One important aspect of Mitt Romney’s tough primary in Michigan this month is that it forces him to pin down his position on the auto bailout, which has been highly ambiguous over the last three years. On Wednesday Romney indicated that he may have provided direct loans to the industry — as the Obama administration did — had he been in charge at the time.
TPM this week ran a long and detailed look at Romney’s rhetoric on the issue, which has shifted in tone depending on whether he’s pitching himself to conservatives or independents. To sum up his original position: Romney famously said in 2008 that the US should let Detroit go bankrupt (see his New York Times op-ed: “Let Detroit Go Bankrupt”) and force them to restructure their companies to be competitive. But he also suggested — ten paragraphs down or so — that the federal government should help them emerge from bankruptcy intact since they were unlikely to get any private financing in the middle of an economic collapse.
What kind of help? That’s not entirely clear — he name-checked ideas like guaranteeing car warranties, for example, but was mostly silent on whether he backed the most unpopular idea among the Tea Party crowd: direct financial assistance to GM and Chrysler in order to keep the doors open. Romney’s campaign hasn’t been too excited about providing clarification, only offering TPM assurances on Wednesday that he was “willing to help make the bankruptcy work” and pointing to his 2008 op-ed when asked whether this approach was on the menu.
But Romney himself filled in a big piece of the puzzle later that day by openly acknowledging, for what appears to be the first time, that he supported providing loans to the auto industry in order to keep them afloat through bankruptcy.
“They needed to go through bankruptcy and if as part of that process they needed financial help to get out of bankruptcy, a bridge loan or guarantees for their sales of cars and so forth, I said the government should be there to provide that,” Romney told a Michigan radio station Wednesday.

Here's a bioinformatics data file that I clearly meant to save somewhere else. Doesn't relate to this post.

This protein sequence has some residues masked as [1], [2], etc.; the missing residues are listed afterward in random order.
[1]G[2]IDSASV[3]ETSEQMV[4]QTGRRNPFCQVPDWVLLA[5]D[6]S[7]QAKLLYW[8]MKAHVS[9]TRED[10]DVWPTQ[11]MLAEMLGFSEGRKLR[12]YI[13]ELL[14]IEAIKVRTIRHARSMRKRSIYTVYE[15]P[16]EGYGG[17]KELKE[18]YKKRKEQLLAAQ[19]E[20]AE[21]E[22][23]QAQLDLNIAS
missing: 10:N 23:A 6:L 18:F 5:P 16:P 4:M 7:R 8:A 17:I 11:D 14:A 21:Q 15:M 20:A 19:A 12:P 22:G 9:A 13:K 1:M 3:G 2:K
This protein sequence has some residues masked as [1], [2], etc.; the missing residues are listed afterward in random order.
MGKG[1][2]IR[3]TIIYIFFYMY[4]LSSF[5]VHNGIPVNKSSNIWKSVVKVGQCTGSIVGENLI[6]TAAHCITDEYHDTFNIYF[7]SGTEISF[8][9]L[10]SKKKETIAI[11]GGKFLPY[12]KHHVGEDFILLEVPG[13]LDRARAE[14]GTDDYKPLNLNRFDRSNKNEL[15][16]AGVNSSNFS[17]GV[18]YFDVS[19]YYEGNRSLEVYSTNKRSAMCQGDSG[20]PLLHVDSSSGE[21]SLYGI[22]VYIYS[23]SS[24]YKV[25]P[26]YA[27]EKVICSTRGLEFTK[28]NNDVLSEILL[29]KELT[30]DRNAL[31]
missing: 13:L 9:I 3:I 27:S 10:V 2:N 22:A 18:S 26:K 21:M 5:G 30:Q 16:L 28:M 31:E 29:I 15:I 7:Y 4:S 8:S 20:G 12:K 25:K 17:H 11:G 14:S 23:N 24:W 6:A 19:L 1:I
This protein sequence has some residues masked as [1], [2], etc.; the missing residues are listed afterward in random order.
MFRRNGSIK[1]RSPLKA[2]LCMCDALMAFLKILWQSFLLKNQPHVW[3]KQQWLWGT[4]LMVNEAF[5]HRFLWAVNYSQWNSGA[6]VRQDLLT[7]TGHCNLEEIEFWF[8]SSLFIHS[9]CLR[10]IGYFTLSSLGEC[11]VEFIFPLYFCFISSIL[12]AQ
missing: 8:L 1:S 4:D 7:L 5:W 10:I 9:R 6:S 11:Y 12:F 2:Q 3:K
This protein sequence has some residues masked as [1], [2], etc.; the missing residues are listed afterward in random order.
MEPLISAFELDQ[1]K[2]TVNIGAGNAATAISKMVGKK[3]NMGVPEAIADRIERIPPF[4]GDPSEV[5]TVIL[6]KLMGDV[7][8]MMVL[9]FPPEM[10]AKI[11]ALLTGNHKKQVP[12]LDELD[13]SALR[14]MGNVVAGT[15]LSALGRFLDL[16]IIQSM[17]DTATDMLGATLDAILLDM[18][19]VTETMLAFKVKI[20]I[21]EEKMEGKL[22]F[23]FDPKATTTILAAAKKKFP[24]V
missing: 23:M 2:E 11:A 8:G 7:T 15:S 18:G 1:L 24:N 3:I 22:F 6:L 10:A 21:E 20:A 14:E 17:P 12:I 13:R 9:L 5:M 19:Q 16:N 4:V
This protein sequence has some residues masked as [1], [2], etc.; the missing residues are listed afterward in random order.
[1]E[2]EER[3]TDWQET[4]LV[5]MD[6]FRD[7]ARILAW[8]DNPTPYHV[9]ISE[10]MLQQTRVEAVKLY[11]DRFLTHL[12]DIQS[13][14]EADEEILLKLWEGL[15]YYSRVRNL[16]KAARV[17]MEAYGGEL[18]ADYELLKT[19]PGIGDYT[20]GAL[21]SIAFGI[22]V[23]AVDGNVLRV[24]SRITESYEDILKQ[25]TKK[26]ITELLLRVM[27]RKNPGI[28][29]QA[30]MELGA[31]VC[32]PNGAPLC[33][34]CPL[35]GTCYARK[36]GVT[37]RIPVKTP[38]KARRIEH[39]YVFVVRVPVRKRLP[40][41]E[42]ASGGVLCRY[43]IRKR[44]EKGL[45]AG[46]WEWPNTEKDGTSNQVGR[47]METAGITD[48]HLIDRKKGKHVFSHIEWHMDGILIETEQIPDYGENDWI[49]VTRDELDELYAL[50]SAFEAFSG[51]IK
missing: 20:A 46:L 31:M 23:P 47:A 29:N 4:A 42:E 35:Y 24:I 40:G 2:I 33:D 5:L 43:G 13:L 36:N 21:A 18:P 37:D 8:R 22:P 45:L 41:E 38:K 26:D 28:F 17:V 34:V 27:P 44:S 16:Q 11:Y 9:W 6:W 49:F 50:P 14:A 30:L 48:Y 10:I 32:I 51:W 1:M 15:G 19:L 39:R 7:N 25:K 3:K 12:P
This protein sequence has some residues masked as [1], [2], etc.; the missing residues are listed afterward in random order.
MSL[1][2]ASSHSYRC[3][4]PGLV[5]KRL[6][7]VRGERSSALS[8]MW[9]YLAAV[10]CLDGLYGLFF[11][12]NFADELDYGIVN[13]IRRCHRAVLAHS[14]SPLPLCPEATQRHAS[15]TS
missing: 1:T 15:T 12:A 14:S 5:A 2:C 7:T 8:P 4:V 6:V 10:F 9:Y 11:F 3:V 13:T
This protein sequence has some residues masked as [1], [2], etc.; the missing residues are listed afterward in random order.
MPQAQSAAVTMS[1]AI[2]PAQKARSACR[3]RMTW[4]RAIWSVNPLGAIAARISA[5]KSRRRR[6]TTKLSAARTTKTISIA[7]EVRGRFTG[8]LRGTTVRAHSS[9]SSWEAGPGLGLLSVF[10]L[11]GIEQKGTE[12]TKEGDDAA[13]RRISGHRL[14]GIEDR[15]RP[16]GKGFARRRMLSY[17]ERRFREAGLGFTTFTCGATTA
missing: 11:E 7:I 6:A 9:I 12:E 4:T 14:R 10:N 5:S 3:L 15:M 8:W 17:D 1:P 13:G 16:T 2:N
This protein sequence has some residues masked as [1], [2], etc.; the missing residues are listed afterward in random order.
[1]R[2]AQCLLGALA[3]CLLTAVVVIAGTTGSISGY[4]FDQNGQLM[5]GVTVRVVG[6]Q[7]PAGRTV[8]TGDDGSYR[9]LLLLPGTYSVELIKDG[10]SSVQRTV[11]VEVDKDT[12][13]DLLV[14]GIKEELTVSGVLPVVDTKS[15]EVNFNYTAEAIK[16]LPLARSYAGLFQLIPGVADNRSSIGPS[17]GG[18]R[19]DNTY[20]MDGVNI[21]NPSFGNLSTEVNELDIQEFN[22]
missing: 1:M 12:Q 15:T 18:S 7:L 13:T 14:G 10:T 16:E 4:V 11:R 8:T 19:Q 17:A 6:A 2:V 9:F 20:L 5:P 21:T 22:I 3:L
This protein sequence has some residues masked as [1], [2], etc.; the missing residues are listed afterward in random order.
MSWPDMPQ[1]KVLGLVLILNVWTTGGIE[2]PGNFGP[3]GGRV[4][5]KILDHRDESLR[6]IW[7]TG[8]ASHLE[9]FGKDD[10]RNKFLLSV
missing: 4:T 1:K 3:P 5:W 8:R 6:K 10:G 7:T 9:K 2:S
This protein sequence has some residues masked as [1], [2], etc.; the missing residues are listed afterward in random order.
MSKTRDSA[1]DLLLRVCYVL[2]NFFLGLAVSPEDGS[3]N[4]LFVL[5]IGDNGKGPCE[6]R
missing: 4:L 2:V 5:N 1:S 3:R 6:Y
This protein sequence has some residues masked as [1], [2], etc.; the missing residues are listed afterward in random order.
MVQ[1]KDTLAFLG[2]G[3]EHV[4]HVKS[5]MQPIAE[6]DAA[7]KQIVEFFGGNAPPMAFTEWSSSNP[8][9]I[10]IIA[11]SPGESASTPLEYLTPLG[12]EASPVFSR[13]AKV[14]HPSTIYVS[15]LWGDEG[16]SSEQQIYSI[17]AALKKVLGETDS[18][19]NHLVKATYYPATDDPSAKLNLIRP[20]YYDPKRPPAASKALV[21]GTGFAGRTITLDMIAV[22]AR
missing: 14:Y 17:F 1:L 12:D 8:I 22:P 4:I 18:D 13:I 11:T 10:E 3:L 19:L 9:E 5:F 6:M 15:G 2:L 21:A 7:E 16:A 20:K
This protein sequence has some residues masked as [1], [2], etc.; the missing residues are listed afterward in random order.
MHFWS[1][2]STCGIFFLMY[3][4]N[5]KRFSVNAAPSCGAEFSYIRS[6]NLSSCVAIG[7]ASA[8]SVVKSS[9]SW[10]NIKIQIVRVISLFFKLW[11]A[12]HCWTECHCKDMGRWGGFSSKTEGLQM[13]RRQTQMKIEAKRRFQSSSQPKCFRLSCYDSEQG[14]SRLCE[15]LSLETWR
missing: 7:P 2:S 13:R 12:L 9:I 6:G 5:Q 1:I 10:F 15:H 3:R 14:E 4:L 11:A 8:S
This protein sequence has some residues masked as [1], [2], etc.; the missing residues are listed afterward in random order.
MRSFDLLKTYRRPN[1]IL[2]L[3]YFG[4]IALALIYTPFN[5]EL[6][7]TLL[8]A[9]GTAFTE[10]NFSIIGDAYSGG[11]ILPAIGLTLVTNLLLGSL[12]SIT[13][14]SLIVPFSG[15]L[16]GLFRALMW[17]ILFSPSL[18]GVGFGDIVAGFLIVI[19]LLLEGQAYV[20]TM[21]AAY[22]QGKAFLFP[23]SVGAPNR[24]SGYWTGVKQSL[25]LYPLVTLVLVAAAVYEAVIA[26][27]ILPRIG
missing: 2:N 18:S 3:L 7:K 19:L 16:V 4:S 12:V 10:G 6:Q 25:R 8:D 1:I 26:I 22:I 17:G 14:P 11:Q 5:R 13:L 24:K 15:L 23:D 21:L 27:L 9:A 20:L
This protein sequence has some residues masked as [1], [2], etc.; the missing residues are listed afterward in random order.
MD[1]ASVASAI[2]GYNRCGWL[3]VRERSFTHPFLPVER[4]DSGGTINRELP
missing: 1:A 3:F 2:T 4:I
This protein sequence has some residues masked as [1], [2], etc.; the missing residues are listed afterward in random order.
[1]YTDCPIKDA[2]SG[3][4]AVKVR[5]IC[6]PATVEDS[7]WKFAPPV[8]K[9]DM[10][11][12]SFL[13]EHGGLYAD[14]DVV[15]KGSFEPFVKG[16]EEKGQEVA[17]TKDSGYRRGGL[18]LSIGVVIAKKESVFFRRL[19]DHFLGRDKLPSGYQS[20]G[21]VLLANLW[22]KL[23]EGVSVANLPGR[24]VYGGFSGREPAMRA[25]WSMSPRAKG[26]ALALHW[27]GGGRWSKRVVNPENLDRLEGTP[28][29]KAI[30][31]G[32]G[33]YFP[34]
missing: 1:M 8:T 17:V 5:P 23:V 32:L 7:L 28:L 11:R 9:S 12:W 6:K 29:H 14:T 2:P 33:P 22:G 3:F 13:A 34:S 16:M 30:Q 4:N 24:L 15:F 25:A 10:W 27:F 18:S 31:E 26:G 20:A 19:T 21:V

This is what the Obama administration ended up doing in 2009, acting as a lender of last resort while the financial industry was too weak to step in themselves. Over the years, Romney has skirted the line between taking credit for the administration’s move and blasting them for engaging in “crony capitalism,” claiming they only helped the auto companies in order to curry favor with their unions. But on the most important question for both the left and right alike —whether to provide federal assistance to keep the auto industry from going out of business — he now says his position wasn’t all that far off from the White House.
Unfortunately for Romney, even while he can make a plausible claim that he supported spending taxpayer dollars to rescue the auto industry, he has to play up his contrasts with Obama as much as possible to court Republican voters and instead is focusing on obscure disagreements over less important features of the bailout, like whether the auto workers’ retirement fund should have included so much GM and Chrysler stock. These fights may be more favorable in an intra-party battle, but they’re largely irrelevant to the fundamental question: would Romney have rather let car companies go under than have to provide government funding?
Democrats’ downplayed his latest reveal, noting that he said in a 2008 interview he opposed a $25 billion bridge loan, although he was referring specifically to a Bush administration measure that he said did not include enough requirements for restructuring.
“As Mitt Romney throws himself at Michiganders, claiming to be one of their own, voters in Michigan just can’t shake the words he spoke in 2008, ‘Let Detroit Go Bankrupt,’” a Democratic official said. “He can’t have it both ways - he adamantly opposed bridge loans in 2008, but now wants voters to believe he would have supported them. Michigan voters know Romney will say anything to get elected and they aren’t buying it.”
As the above quote indicates, Romney’s ambiguity gives Democrats much more leeway to portray him as the scrooge who would have let the entire industry go belly up. Seeing as it’s one of the Obama campaign’s central themes for the general, that’s not good news for Romney.
Benjy Sarlin is a reporter for Talking Points Memo and co-writes the campaign blog, TPM2012. He previously reported for The Daily Beast/Newsweek as their Washington Correspondent and covered local politics for the New York Sun.